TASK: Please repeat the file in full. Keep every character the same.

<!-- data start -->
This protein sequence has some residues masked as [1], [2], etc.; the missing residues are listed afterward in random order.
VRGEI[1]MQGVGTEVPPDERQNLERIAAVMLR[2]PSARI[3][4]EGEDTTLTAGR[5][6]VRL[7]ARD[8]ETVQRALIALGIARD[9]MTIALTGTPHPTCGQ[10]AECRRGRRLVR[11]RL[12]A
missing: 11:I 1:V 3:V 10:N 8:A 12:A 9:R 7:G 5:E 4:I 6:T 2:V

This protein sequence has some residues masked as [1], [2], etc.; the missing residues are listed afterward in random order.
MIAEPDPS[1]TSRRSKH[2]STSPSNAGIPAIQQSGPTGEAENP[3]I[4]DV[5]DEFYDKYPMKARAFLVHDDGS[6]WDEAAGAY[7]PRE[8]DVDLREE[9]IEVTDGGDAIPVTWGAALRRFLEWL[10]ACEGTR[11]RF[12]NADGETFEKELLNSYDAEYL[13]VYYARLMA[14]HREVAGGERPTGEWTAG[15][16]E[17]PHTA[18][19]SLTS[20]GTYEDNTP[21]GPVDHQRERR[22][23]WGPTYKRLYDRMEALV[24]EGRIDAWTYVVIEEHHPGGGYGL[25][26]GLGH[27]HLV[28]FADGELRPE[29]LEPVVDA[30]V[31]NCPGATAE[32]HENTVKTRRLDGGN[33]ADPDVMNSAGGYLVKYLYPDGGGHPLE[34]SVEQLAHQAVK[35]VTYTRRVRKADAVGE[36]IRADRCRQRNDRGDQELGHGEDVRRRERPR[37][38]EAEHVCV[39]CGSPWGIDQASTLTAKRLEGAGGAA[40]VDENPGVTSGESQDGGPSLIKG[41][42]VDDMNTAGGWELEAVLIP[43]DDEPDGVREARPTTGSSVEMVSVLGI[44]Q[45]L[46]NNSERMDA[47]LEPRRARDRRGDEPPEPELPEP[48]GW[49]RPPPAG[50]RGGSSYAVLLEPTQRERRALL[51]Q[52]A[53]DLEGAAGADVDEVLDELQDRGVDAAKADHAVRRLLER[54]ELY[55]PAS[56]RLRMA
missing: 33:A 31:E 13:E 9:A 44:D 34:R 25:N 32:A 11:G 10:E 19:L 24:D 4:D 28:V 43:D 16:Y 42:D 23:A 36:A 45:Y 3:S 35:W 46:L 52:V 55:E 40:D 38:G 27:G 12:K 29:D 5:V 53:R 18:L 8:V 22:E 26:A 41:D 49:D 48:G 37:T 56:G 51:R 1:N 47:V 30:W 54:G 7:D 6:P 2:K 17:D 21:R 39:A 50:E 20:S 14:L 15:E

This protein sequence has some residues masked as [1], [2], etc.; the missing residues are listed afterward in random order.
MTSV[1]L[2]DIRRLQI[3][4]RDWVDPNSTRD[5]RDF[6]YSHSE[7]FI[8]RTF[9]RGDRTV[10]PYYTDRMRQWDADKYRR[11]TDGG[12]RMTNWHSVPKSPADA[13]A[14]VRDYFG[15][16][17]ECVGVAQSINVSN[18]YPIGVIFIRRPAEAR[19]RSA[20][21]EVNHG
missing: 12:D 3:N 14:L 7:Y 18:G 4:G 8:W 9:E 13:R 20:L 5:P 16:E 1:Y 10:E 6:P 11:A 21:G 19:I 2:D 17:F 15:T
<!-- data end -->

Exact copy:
This protein sequence has some residues masked as [1], [2], etc.; the missing residues are listed afterward in random order.
VRGEI[1]MQGVGTEVPPDERQNLERIAAVMLR[2]PSARI[3][4]EGEDTTLTAGR[5][6]VRL[7]ARD[8]ETVQRALIALGIARD[9]MTIALTGTPHPTCGQ[10]AECRRGRRLVR[11]RL[12]A
missing: 11:I 1:V 3:V 10:N 8:A 12:A 9:R 7:G 5:E 4:I 6:T 2:V

This protein sequence has some residues masked as [1], [2], etc.; the missing residues are listed afterward in random order.
MIAEPDPS[1]TSRRSKH[2]STSPSNAGIPAIQQSGPTGEAENP[3]I[4]DV[5]DEFYDKYPMKARAFLVHDDGS[6]WDEAAGAY[7]PRE[8]DVDLREE[9]IEVTDGGDAIPVTWGAALRRFLEWL[10]ACEGTR[11]RF[12]NADGETFEKELLNSYDAEYL[13]VYYARLMA[14]HREVAGGERPTGEWTAG[15][16]E[17]PHTA[18][19]SLTS[20]GTYEDNTP[21]GPVDHQRERR[22][23]WGPTYKRLYDRMEALV[24]EGRIDAWTYVVIEEHHPGGGYGL[25][26]GLGH[27]HLV[28]FADGELRPE[29]LEPVVDA[30]V[31]NCPGATAE[32]HENTVKTRRLDGGN[33]ADPDVMNSAGGYLVKYLYPDGGGHPLE[34]SVEQLAHQAVK[35]VTYTRRVRKADAVGE[36]IRADRCRQRNDRGDQELGHGEDVRRRERPR[37][38]EAEHVCV[39]CGSPWGIDQASTLTAKRLEGAGGAA[40]VDENPGVTSGESQDGGPSLIKG[41][42]VDDMNTAGGWELEAVLIP[43]DDEPDGVREARPTTGSSVEMVSVLGI[44]Q[45]L[46]NNSERMDA[47]LEPRRARDRRGDEPPEPELPEP[48]GW[49]RPPPAG[50]RGGSSYAVLLEPTQRERRALL[51]Q[52]A[53]DLEGAAGADVDEVLDELQDRGVDAAKADHAVRRLLER[54]ELY[55]PAS[56]RLRMA
missing: 33:A 31:E 13:E 9:A 44:D 34:R 25:N 32:A 11:G 10:E 19:L 24:D 4:D 28:V 43:D 16:Y 42:D 23:A 36:A 45:Y 3:S 35:W 46:L 52:V 55:E 40:D 38:G 27:G 12:K 29:D 5:V 53:R 18:L 8:V 22:E 26:A 41:D 49:D 48:G 37:T 56:G 51:R 1:N 47:V 30:W 54:G 7:D 6:P 2:K 17:D 21:R 39:A 50:E 20:S 14:L 15:E

This protein sequence has some residues masked as [1], [2], etc.; the missing residues are listed afterward in random order.
MTSV[1]L[2]DIRRLQI[3][4]RDWVDPNSTRD[5]RDF[6]YSHSE[7]FI[8]RTF[9]RGDRTV[10]PYYTDRMRQWDADKYRR[11]TDGG[12]RMTNWHSVPKSPADA[13]A[14]VRDYFG[15][16][17]ECVGVAQSINVSN[18]YPIGVIFIRRPAEAR[19]RSA[20][21]EVNHG
missing: 12:D 3:N 14:L 7:Y 18:G 4:G 8:W 9:E 13:R 20:L 5:P 16:E 1:Y 10:E 6:P 11:A 21:G 19:I 2:D 17:F 15:T